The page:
Hidden costs of Brexit - understanding future EU/UK trade
The past twelve months have been especially hard for the UK’s many businesses. After several years of negotiations, the UK finally departed from the EU with a deal that had been finalised merely eight days before the formal withdrawal.
In addition, the economic ramifications of the COVID-19 pandemic meant many firms nationwide have had to rely on Government support schemes to safeguard their survival.
Given all of this, it’s unsurprising that almost two thirds (63%) of companies found 2020 to be their toughest year on record, according to One World Express’ recent survey of over 750 UK business leaders.
Such pessimism appears to stem from the various complications that have come with Brexit. New administrative process, regulations, and VAT costs have all contributed to major disruption for UK firms’ supply chains.
Based on this, as well as the lingering ramifications of the pandemic, the aforementioned surveyed business leaders seemed somewhat fearful of the future. A quarter (25%) doubted that their business would survive until the end of 2021, whilst 36% believed that their company would close by the end of 2026.
Such nerves are certainly understandable. However, evidence suggests that the tides are beginning to turn for UK businesses.
Although the figures above may imply otherwise; there is research to suggest that UK businesses are, in fact, beginning to understand how the UK/EU trade agreement will affect them.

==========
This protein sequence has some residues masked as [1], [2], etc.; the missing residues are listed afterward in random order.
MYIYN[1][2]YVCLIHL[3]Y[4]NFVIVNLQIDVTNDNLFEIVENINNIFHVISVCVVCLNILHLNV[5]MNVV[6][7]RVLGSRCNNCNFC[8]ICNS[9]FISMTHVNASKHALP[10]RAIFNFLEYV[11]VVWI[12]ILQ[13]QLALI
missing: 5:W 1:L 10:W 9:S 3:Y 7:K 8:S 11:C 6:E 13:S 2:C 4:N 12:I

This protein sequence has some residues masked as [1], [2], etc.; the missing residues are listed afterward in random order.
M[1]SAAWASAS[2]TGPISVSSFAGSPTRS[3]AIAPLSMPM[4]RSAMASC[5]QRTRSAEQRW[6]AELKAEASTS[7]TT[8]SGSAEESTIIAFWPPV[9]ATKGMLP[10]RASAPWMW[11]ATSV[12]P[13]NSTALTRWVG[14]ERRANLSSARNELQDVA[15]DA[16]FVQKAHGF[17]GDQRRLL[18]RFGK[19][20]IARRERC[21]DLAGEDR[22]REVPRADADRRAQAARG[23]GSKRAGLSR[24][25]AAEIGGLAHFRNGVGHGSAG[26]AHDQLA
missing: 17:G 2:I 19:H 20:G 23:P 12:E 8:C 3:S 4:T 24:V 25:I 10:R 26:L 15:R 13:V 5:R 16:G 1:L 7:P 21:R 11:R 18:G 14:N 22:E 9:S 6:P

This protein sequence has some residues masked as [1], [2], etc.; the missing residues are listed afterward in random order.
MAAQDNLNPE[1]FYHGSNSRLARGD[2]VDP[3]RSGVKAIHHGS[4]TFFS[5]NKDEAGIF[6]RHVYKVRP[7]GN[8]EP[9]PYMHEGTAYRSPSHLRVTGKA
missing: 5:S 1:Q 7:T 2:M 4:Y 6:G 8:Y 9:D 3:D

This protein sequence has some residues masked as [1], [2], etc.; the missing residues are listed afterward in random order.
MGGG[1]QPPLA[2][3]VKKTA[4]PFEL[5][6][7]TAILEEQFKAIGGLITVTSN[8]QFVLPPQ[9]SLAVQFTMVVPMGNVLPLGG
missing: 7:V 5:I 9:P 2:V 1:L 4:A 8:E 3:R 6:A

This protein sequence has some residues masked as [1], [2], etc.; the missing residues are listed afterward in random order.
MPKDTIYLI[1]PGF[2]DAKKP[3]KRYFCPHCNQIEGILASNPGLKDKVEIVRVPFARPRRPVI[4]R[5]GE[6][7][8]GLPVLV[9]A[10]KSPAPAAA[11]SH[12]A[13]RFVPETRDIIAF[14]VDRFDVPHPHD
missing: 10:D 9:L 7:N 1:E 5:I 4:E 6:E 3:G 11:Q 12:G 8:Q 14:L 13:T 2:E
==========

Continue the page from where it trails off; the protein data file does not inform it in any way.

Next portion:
Indeed, One World Express’ research found that over half of the survey respondents (51%) stated that they fully understand how the UK/EU trade agreement will affect their own businesses’ operations - and what they need to do to adapt.
Consequently, an even greater majority (56%) plan on continuing their current trading arrangements with EU-based-firms, whilst over six in ten (61%) are confident that their companies already possess the necessary skills to adapt their operations to whatever is needed post-Brexit.
These all make for positive reading. Although the timing of the UK-EU trade agreement meant that firms had little time to prepare, it’s reassuring to see that businesses are beginning to understand exactly what the deal means for them.
Opportunities further from home
Although the EU is likely to remain one of the UK’s biggest trade partner given the economic and geographical connectedness between the two blocs; Brexit nonetheless presents an opportunity for British companies to research, and enter into, new markets.
Almost half (45%) of the business leaders One World Express surveyed did say that they were eager to expand into overseas markets looking ahead; so, the question becomes, which ones?
India’s forthcoming cross-border commerce ‘explosion’ certainly could provide huge potential opportunities for UK firms who access the nations’ consumers via online market sites.
In a similar vein, Southeast Asia has a large number of non-price sensitive buyers and a large demand for 'Brand UK'. Combined, these factors could mean that UK companies could see he profit margins when selling to this region; potentially even charging a premium on their products.
Of course, the initial nervousness among British company decision makers is to be expected. But, as 2021 progresses, I’m confident that most UK businesses will learn the best practice for adapting to our post-Brexit world. Whether searching for new markets overseas or manoeuvring through the new regulation when selling to EU customers, I’m sure that UK companies can enjoy fruitful earnings for years to come.